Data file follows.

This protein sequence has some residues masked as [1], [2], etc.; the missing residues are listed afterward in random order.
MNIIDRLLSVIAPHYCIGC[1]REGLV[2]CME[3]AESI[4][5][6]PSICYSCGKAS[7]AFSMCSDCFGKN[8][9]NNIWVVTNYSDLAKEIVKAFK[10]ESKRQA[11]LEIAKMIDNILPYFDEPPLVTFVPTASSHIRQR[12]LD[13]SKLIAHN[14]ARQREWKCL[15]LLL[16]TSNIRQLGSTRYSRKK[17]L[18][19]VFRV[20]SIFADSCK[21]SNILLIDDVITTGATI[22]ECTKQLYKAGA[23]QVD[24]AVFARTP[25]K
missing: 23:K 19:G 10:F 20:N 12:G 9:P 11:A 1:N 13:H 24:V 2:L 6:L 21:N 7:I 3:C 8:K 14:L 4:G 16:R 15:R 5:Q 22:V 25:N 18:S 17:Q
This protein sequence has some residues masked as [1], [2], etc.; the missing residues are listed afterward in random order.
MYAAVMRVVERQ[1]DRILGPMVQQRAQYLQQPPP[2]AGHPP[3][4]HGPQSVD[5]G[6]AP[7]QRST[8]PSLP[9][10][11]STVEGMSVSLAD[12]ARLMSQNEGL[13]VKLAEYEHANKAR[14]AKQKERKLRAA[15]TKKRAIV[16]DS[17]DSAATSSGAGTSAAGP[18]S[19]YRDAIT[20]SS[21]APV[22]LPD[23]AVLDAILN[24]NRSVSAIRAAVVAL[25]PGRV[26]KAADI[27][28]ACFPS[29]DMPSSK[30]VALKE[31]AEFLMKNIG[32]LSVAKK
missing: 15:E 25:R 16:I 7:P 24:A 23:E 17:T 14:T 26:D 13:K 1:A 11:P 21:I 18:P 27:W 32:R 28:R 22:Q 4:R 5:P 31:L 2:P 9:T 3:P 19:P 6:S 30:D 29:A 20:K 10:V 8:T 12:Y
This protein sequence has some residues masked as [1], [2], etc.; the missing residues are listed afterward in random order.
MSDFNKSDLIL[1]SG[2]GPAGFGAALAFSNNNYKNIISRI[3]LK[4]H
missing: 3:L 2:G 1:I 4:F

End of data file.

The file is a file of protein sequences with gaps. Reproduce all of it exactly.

This protein sequence has some residues masked as [1], [2], etc.; the missing residues are listed afterward in random order.
MNIIDRLLSVIAPHYCIGC[1]REGLV[2]CME[3]AESI[4][5][6]PSICYSCGKAS[7]AFSMCSDCFGKN[8][9]NNIWVVTNYSDLAKEIVKAFK[10]ESKRQA[11]LEIAKMIDNILPYFDEPPLVTFVPTASSHIRQR[12]LD[13]SKLIAHN[14]ARQREWKCL[15]LLL[16]TSNIRQLGSTRYSRKK[17]L[18][19]VFRV[20]SIFADSCK[21]SNILLIDDVITTGATI[22]ECTKQLYKAGA[23]QVD[24]AVFARTP[25]K
missing: 23:K 19:G 10:F 20:N 12:G 9:P 11:A 1:N 13:H 24:V 2:L 6:L 21:N 7:I 3:C 8:K 14:L 4:G 16:R 15:R 5:Q 22:V 25:N 18:S 17:Q
This protein sequence has some residues masked as [1], [2], etc.; the missing residues are listed afterward in random order.
MYAAVMRVVERQ[1]DRILGPMVQQRAQYLQQPPP[2]AGHPP[3][4]HGPQSVD[5]G[6]AP[7]QRST[8]PSLP[9][10][11]STVEGMSVSLAD[12]ARLMSQNEGL[13]VKLAEYEHANKAR[14]AKQKERKLRAA[15]TKKRAIV[16]DS[17]DSAATSSGAGTSAAGP[18]S[19]YRDAIT[20]SS[21]APV[22]LPD[23]AVLDAILN[24]NRSVSAIRAAVVAL[25]PGRV[26]KAADI[27][28]ACFPS[29]DMPSSK[30]VALKE[31]AEFLMKNIG[32]LSVAKK
missing: 15:E 25:R 16:I 7:P 24:A 23:E 17:T 14:T 26:D 13:K 1:A 11:P 21:I 18:P 27:W 32:R 28:R 22:Q 4:R 5:P 31:L 2:P 9:T 3:P 19:P 6:S 30:D 29:A 20:K 10:V 8:T 12:Y
This protein sequence has some residues masked as [1], [2], etc.; the missing residues are listed afterward in random order.
MSDFNKSDLIL[1]SG[2]GPAGFGAALAFSNNNYKNIISRI[3]LK[4]H
missing: 3:L 2:G 1:I 4:F